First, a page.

For example, cognitive behavioral therapy (CBT) may decrease depressive symptoms and have a positive impact on pain. Dialectical behavior therapy (DBT) or acceptance and commitment therapy (ACT), two other psychological treatments that teach mindfulness and emotion regulation, may also be helpful.

Hughes adds that it’s important to note that the goal of these therapies is not to eliminate sadness, but to “reduce the severity of sadness and other symptoms so that they don't interfere so significantly in daily life.”

Prioritize Diet and Nutrition

When it comes to managing depression and chronic pain, the importance of a healthy diet cannot be overstated. A diet full of green leafy vegetables, fruits, nuts, fatty fish, olive oil, and tomatoes can help reduce inflammation, which often contributes to chronic pain. Conversely, a diet high in sugar, saturated fats, and processed foods can exacerbate both depression and pain, research suggests.

While no one eating plan is right for everyone, it’s generally recommended to eat plenty of fruits and vegetables, lean protein, and healthy fats. If you’re having difficulty figuring out which specific foods you need (or should avoid), talk to your doctor or consult with a registered dietitian.


Research suggests that exercise can help alleviate symptoms of depression and improve the physical health of people with depression. In his work with people living with MS, Charlson says that exercise and physical therapy have a powerful effect both on depression and chronic pain and that, in his practice, “getting people moving both at home and with physical therapists is absolutely critical.”

Get Better Sleep

People who have chronic pain and depression often have problems falling and staying asleep. Lack of restorative rest can adversely affect your health and well‑being and can greatly exacerbate both physical and mental pain. It’s important to break this vicious cycle, so try the following:

  • Get plenty of natural sunlight during the day, which can help you feel more alert and awake.
  • To wake yourself up and hopefully help you feel more tired at night, exercise early in the day when possible.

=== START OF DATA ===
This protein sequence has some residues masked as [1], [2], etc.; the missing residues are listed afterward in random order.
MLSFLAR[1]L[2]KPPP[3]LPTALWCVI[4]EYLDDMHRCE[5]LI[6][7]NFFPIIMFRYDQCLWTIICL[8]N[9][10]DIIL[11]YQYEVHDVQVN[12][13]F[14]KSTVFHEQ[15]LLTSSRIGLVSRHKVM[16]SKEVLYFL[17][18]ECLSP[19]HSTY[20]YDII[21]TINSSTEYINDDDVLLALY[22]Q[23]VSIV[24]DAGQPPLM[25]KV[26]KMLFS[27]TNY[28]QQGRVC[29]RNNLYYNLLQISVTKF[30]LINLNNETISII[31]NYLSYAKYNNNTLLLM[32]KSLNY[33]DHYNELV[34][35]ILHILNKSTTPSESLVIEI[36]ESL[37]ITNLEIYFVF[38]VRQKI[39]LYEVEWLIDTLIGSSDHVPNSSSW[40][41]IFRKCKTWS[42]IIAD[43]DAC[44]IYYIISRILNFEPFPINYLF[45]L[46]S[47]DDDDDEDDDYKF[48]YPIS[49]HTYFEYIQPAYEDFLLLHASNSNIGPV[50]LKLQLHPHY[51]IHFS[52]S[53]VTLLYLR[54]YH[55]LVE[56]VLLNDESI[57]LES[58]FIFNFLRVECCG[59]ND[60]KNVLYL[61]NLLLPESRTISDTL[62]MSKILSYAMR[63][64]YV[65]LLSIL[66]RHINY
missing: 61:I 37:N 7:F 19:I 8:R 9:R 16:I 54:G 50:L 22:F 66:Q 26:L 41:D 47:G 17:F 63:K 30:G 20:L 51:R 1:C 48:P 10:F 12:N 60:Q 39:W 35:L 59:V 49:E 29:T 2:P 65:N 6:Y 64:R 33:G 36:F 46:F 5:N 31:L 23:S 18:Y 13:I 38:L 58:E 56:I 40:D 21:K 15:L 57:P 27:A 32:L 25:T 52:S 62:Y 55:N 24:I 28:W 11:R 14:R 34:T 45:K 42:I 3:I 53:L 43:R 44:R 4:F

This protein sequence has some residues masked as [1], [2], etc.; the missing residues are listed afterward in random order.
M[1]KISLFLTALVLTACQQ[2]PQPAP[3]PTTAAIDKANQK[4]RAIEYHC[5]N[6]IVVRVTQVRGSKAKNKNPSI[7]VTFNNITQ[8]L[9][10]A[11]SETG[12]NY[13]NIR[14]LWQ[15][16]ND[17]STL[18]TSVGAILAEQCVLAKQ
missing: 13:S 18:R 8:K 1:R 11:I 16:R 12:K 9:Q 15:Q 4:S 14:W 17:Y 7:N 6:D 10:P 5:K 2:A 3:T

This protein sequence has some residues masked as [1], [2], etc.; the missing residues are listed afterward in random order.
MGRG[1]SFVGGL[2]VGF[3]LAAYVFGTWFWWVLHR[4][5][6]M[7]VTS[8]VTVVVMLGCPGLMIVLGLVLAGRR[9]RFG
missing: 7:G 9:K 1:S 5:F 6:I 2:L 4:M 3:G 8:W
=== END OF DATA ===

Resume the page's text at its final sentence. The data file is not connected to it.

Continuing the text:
• Before bed, wind down with relaxation techniques, such as deep breathing, mindfulness techniques, meditation, or guided imagery.

If these strategies don’t help, talk to your doctor or therapist, or see a sleep specialist for other treatment options.

Ask About Medication

Antidepressants are designed to lift mood, but many of these drugs may also help alleviate chronic pain, perhaps by working on the shared mechanisms between pain and depression in the body. In this way, antidepressants may serve a dual purpose of helping you to manage both conditions.

Many antidepressants are available, although some research suggests that tricyclic antidepressants may be more effective in addressing chronic pain. You can talk to your doctor about whether they recommend this approach and what other medication options may be best for you.

Assemble a Coordinated Care Team

It’s important that the members of your care team (which may include a primary care physician, specialist, psychiatrist, physical therapist, pain management specialist, or others) understand your physical and mental health conditions and how they affect one another.

Your team should work together to develop a comprehensive care plan for you. Communication between members of your care team is crucial. For instance, your primary care doctor and psychiatrist should be aware of which medications the other is prescribing, since there may be drug interactions. If they’re part of the same clinic or health system, communication may be seamless, but if not, you’ll likely need to show each of them your records and prescriptions so they’re up to speed.

“Tailored, individualized approaches are best,” Charlson says. “Each patient is different and needs a care team to address their unique challenges.”